“He’s one of those kids, he’s got the hunger,” said Donnie Brittingham, Bradley’s longtime coach and mentor in Prince George, Va.
“In baseball there’s always something different to learn, something new. Jack loves that. He’s the most coachable kid because he just soaks it in.”
There was the time after his high school freshman season that Bradley wanted to become a better two-strike hitter. So when he played on an American Legion team that summer, Bradley played Casey-at-the-Bat style, always taking two called strikes before swinging.
“People feel uncomfortable when they have two strikes because they have that fear of striking out,” Bradley said. “I wanted to make it feel comfortable no matter what the count was, whether I had two strikes or not.”
That summer, playing against players two and three years older, and only swinging with two strikes, Bradley batted .405.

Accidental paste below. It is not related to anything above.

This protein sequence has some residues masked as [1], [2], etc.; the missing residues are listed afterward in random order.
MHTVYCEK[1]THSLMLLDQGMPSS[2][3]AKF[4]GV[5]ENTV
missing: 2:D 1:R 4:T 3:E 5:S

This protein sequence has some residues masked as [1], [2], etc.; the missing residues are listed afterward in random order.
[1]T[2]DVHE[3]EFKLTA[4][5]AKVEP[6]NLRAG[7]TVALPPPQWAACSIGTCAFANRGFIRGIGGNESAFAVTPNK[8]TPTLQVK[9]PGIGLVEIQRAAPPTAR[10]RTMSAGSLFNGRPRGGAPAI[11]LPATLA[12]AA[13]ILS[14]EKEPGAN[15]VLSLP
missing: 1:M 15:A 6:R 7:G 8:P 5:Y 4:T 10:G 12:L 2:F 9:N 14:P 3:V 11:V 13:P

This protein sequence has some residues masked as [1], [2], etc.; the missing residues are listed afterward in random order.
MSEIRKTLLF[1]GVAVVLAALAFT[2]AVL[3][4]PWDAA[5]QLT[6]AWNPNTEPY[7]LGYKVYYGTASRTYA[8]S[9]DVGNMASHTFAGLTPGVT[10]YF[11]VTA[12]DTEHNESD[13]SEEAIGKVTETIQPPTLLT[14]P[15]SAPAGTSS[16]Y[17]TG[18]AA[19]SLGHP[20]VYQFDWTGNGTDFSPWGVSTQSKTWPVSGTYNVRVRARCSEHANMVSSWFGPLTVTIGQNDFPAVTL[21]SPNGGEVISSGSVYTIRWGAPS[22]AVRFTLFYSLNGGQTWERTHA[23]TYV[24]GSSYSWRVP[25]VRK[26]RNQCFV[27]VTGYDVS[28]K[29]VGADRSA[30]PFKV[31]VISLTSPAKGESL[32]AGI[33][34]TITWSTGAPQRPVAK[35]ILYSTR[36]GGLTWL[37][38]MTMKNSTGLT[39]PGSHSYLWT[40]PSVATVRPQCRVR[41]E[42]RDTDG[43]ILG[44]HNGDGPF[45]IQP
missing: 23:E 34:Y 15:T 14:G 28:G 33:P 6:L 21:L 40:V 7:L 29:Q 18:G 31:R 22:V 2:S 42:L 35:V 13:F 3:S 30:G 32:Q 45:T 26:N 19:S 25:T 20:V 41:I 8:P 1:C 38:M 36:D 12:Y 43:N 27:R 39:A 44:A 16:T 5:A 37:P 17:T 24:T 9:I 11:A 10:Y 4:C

And so it went. In Legion ball, fall leagues, travel teams, school teams, Bradley kept focusing on an area to improve – hitting to all fields, working the count, bunting and, of course, getting to every ball hit his way.
“Watch him run,” Boles said. “The good outfielders, when you watch them go for a ball, their head stays still, they stride, and they just close on the ball. That’s what he does very well.”
Or as Sea Dogs pitcher Drake Britton said, “the way he tracks down a ball, it looks like the ball naturally floats to him.”
LEARNING TO PERSEVERE
For all his work and ability, Bradley wasn’t highly recruited by Division I schools out of Prince George High, nor was he drafted. But when University of South Carolina coaches watched him, they saw potential and offered a scholarship.